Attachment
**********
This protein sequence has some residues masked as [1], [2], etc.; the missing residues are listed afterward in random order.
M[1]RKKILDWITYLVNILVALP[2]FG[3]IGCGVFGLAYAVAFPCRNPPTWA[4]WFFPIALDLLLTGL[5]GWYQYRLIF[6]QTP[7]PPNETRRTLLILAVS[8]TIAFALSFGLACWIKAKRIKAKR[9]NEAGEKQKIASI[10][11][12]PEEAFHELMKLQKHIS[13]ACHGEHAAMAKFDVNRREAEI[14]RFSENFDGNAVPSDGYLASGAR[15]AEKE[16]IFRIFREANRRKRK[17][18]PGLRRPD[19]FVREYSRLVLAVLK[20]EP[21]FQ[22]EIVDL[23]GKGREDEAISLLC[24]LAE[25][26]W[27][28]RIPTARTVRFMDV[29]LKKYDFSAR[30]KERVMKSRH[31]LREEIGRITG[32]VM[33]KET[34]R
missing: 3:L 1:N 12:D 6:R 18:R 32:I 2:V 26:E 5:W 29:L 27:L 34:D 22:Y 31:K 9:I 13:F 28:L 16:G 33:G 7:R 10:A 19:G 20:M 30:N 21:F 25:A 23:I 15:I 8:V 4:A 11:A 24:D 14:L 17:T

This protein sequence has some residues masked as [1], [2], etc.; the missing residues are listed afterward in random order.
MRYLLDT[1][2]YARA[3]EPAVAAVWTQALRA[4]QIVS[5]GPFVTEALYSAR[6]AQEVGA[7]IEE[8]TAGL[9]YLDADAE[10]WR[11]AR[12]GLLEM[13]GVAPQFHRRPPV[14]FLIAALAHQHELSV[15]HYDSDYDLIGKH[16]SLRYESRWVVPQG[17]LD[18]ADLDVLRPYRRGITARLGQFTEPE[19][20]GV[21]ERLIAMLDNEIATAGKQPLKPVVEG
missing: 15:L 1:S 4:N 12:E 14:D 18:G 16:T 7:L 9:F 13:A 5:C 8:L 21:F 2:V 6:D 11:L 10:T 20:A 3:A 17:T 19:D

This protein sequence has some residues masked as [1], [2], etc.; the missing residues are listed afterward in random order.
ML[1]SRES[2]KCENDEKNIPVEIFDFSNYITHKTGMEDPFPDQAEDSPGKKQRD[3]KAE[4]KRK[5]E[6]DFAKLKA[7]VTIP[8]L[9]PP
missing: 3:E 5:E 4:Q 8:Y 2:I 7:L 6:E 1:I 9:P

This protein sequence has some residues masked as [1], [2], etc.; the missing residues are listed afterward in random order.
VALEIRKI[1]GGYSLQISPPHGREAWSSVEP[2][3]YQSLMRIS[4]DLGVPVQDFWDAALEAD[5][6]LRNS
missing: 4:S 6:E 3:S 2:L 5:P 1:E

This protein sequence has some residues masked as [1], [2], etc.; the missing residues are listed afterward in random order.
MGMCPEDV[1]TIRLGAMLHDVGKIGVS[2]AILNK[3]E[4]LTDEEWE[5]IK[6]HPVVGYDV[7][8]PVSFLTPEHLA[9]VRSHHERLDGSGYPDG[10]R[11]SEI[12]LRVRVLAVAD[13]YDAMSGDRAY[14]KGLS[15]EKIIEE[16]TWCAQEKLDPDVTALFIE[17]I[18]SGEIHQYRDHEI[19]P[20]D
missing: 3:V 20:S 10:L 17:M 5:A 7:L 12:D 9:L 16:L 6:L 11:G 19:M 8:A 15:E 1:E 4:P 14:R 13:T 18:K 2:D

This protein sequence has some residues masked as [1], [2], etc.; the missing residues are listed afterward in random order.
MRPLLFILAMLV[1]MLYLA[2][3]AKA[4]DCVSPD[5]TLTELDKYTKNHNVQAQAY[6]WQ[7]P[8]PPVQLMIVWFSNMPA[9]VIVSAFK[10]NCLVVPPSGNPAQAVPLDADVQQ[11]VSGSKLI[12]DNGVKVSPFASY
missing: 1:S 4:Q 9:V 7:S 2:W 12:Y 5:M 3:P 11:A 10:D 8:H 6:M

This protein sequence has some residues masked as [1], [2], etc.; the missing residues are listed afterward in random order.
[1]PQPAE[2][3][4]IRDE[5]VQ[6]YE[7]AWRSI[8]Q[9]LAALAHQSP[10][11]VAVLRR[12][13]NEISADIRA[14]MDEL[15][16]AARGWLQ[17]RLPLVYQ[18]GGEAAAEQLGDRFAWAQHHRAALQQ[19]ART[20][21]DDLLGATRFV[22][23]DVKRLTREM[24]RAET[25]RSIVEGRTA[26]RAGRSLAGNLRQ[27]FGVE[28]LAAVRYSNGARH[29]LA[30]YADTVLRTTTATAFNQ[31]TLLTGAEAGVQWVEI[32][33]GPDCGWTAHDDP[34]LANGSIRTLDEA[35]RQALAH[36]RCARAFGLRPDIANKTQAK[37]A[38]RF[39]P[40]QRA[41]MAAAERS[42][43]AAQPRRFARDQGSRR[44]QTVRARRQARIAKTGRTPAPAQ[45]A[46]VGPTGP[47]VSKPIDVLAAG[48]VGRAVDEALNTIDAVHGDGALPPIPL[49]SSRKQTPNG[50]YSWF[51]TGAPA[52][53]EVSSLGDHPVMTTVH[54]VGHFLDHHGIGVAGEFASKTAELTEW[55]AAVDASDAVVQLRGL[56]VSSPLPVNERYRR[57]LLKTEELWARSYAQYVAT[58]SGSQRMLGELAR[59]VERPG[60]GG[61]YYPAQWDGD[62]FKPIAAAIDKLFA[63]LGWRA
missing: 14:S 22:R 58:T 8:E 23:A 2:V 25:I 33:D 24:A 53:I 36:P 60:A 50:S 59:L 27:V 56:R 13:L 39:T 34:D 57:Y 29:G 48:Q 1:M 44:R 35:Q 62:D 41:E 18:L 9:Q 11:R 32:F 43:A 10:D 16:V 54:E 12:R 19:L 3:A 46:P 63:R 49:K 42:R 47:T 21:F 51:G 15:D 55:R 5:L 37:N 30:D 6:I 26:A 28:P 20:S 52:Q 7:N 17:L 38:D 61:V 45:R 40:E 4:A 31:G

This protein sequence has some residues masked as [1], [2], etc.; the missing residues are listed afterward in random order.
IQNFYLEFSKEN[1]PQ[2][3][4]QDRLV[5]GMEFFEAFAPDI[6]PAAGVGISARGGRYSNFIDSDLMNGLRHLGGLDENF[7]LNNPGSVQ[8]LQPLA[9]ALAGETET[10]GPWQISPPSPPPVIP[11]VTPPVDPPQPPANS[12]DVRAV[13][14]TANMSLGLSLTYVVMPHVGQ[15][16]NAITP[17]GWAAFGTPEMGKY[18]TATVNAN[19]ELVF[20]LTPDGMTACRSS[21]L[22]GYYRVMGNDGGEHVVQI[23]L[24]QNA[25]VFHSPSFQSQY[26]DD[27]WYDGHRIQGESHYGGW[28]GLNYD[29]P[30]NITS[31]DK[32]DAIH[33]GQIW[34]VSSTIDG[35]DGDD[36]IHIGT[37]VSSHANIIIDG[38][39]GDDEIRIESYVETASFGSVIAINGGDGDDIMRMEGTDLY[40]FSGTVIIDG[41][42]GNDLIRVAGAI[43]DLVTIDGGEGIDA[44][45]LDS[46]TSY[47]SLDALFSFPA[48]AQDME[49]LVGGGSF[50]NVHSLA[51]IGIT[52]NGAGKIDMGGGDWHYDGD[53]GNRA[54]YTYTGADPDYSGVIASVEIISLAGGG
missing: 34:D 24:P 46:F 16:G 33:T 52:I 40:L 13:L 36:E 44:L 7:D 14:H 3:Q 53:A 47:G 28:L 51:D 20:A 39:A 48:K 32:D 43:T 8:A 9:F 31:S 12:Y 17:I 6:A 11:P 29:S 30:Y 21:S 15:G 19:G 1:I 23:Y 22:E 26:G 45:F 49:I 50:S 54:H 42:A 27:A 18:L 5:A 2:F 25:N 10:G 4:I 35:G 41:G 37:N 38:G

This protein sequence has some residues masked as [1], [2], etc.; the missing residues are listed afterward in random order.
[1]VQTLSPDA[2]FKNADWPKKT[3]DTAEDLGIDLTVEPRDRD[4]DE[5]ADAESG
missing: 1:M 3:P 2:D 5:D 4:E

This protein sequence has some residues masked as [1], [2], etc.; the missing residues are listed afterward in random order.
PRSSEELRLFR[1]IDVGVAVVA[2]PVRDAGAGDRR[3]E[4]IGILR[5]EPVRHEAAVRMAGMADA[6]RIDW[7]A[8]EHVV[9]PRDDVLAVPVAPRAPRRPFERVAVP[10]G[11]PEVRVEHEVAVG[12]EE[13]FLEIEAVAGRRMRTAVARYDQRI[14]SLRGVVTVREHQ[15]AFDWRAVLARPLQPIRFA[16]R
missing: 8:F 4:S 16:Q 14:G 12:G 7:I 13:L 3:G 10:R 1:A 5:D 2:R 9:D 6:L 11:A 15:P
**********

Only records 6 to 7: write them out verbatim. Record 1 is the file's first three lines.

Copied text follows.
This protein sequence has some residues masked as [1], [2], etc.; the missing residues are listed afterward in random order.
MRPLLFILAMLV[1]MLYLA[2][3]AKA[4]DCVSPD[5]TLTELDKYTKNHNVQAQAY[6]WQ[7]P[8]PPVQLMIVWFSNMPA[9]VIVSAFK[10]NCLVVPPSGNPAQAVPLDADVQQ[11]VSGSKLI[12]DNGVKVSPFASY
missing: 1:S 4:Q 9:V 7:S 2:W 12:Y 5:M 3:P 11:A 10:D 8:H 6:M

This protein sequence has some residues masked as [1], [2], etc.; the missing residues are listed afterward in random order.
[1]PQPAE[2][3][4]IRDE[5]VQ[6]YE[7]AWRSI[8]Q[9]LAALAHQSP[10][11]VAVLRR[12][13]NEISADIRA[14]MDEL[15][16]AARGWLQ[17]RLPLVYQ[18]GGEAAAEQLGDRFAWAQHHRAALQQ[19]ART[20][21]DDLLGATRFV[22][23]DVKRLTREM[24]RAET[25]RSIVEGRTA[26]RAGRSLAGNLRQ[27]FGVE[28]LAAVRYSNGARH[29]LA[30]YADTVLRTTTATAFNQ[31]TLLTGAEAGVQWVEI[32][33]GPDCGWTAHDDP[34]LANGSIRTLDEA[35]RQALAH[36]RCARAFGLRPDIANKTQAK[37]A[38]RF[39]P[40]QRA[41]MAAAERS[42][43]AAQPRRFARDQGSRR[44]QTVRARRQARIAKTGRTPAPAQ[45]A[46]VGPTGP[47]VSKPIDVLAAG[48]VGRAVDEALNTIDAVHGDGALPPIPL[49]SSRKQTPNG[50]YSWF[51]TGAPA[52][53]EVSSLGDHPVMTTVH[54]VGHFLDHHGIGVAGEFASKTAELTEW[55]AAVDASDAVVQLRGL[56]VSSPLPVNERYRR[57]LLKTEELWARSYAQYVAT[58]SGSQRMLGELAR[59]VERPG[60]GG[61]YYPAQWDGD[62]FKPIAAAIDKLFA[63]LGWRA
missing: 14:S 22:R 58:T 8:E 23:A 2:V 25:I 33:D 24:A 53:I 36:P 60:A 50:S 59:L 27:V 56:R 13:L 39:T 34:D 57:Y 29:G 48:Q 1:M 44:R 35:Q 62:D 41:E 18:L 9:Q 11:R 32:F 43:A 10:D 16:V 54:E 12:R 19:L 3:A 46:P 63:R 49:K 42:R 47:T 21:F 51:G 15:D 55:R 5:L 37:N 30:D 6:I 26:A 28:P 20:S 52:Q 7:N 17:L 38:D 61:V 45:R 40:E 4:A 31:G